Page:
Melissa Dabe Dayton Daily News
Flight Fest, Parade this Weekend in New Carlisle
October 4, 2012
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  • By Melissa Dabe

    New Carlisle celebrates its local flying tradition this weekend during the Heritage of Flight Festival and Parade.

    The festival kicks off at 4 p.m. today with a cruise-in, and Mike Lowrey, President of the festival committee, said there will be about 800 cars participating. “Friday night, if the weather is good, we’ll have the fourth largest cruise-in in Ohio,” said Lowrey. “And this year we’re having some craft vendors open up so there’s something for the ladies to do while the men are checking out the cars.”

    Saturday begins with entertainment at 10 a.m., and the Parade of Planes and Community Parade starts at 11 a.m. The parade’s grand marshall is George Dennewitz, 97, of Medway, who was a pilot with the Flying Angels, the original group of pilots from the New Carlisle airport. Also in the parade will be the Shriners, Boy Scouts, the Tecumseh football team and 20 or more planes from the local airport. “The planes are pulled down the street by antique John Deere tractors,” said Lowrey. “That is neat to see.”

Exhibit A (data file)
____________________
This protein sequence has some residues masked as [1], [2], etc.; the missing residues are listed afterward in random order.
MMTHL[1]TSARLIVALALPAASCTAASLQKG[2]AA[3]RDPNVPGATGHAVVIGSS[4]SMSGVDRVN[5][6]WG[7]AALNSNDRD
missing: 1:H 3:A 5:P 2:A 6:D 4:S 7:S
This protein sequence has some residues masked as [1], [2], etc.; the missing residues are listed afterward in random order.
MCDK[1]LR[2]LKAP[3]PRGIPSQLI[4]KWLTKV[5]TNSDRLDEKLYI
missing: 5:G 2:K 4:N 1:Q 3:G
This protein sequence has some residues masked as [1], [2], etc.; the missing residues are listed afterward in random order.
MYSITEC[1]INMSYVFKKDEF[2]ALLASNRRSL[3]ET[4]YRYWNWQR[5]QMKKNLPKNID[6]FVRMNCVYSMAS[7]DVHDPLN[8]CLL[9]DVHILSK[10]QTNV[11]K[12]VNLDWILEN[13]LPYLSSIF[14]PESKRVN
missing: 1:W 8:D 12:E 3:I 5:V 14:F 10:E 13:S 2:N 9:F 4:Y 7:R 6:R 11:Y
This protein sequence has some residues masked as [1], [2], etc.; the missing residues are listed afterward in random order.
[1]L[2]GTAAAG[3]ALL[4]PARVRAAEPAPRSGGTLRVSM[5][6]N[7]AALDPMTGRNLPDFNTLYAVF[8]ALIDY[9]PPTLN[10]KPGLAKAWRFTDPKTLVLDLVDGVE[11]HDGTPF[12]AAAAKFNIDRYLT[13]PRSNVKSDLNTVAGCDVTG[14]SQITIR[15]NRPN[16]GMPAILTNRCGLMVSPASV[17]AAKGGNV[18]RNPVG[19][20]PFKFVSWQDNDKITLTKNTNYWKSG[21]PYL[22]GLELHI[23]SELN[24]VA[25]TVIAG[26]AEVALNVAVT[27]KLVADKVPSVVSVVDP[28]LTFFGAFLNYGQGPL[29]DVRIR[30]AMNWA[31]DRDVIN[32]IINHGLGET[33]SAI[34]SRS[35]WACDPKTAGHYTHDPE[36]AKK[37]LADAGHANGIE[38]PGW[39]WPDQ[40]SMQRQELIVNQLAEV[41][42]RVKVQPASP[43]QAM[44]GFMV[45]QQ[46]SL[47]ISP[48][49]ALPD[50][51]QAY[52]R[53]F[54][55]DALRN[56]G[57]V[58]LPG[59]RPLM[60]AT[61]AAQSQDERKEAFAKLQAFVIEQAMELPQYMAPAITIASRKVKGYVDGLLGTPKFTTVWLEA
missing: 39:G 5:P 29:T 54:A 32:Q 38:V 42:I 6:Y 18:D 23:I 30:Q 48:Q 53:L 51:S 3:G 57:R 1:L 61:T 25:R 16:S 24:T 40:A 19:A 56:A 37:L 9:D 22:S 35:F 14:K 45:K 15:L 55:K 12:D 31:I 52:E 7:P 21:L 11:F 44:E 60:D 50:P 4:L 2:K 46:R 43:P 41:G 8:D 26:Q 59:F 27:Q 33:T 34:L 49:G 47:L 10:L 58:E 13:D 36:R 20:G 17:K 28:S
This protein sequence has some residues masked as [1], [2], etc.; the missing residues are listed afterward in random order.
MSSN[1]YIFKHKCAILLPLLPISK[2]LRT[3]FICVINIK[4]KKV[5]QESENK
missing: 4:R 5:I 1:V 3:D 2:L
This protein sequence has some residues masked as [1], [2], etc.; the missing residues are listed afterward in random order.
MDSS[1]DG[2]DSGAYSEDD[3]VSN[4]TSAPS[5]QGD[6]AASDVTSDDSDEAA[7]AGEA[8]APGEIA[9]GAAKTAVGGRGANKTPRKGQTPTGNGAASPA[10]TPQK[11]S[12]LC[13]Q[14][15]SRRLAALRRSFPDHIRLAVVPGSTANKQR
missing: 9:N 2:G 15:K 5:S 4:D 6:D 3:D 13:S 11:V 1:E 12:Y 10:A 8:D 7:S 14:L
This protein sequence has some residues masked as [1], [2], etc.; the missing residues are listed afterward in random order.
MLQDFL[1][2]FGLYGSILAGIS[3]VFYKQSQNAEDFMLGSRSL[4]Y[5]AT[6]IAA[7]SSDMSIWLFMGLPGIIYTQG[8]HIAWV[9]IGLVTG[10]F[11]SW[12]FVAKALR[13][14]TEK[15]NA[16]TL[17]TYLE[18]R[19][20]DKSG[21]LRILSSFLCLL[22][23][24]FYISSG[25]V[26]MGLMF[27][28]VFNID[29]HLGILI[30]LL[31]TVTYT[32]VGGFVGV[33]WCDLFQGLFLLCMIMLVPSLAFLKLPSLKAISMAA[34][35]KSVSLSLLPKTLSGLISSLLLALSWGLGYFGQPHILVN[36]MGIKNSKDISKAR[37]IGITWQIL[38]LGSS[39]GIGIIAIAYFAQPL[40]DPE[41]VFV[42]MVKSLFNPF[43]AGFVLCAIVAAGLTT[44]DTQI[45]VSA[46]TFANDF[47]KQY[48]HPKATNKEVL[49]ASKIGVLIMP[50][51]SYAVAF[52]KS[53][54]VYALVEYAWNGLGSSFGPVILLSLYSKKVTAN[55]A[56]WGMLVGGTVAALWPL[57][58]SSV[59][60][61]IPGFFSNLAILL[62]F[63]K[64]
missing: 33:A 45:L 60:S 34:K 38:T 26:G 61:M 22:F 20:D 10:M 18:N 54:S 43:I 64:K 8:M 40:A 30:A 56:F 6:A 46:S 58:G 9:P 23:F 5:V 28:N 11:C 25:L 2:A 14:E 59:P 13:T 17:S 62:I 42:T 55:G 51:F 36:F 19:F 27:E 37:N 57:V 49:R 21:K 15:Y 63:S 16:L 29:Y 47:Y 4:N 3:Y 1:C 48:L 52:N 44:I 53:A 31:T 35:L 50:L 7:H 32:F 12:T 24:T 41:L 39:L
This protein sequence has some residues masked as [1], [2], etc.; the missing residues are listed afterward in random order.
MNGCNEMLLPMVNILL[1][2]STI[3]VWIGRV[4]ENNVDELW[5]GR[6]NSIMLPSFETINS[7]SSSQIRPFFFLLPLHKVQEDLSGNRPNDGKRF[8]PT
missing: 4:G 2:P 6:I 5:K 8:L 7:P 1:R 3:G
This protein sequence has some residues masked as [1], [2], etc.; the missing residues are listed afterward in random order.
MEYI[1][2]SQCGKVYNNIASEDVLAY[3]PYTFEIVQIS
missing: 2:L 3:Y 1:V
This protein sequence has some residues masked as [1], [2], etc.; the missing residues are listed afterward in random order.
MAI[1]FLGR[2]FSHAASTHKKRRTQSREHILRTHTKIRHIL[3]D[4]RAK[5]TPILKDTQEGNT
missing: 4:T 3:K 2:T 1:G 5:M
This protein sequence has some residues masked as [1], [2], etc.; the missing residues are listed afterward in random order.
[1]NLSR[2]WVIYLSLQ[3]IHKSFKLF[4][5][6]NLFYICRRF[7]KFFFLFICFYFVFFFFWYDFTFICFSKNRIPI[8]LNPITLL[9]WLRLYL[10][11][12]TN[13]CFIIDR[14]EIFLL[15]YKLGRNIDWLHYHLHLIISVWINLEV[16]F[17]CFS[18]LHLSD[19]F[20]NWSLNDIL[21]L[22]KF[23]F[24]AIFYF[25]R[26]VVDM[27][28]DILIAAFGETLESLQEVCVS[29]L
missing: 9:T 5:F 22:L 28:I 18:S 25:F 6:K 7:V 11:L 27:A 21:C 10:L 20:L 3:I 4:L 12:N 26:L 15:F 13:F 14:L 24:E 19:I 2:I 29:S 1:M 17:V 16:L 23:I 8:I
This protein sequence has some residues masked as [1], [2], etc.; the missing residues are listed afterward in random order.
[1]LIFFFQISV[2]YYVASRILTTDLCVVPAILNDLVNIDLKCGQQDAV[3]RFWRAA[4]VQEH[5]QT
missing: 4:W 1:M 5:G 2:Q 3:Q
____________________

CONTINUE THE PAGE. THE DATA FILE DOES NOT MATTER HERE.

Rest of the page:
New this year is a parachute jump by Team Fastrax, a professional parachuting troupe. “It will be around 10:45, right before the community parade,” said Lowrey. “They will have six men jump with a giant American flag.”

    “There will also be food and craft vendors open following the parade, and the stores have sidewalk sales,” said Lowrey. “The food is great. Everyone comes to a festival for the food, and this won’t disappoint.”

    Lowrey says the hot-wing eating contest is popular. For a $5 entry fee, participants see how many wings they can eat in one minute. “By the end, they are covered in red sauce. It’s just dripping off of them!” said Lowrey. “Last year we had 40 people competing. The winners get cash prizes and trophies. It’s on Saturday at 6 p.m. First place wins $150 and a trophy, second gets $100 and a trophy and third wins a trophy.”

    Out of all the activities going on, Lowrey says it’s the small, hometown experience that makes the event special. “There is so much to do that is free or inexpensive. There is something for the whole family.”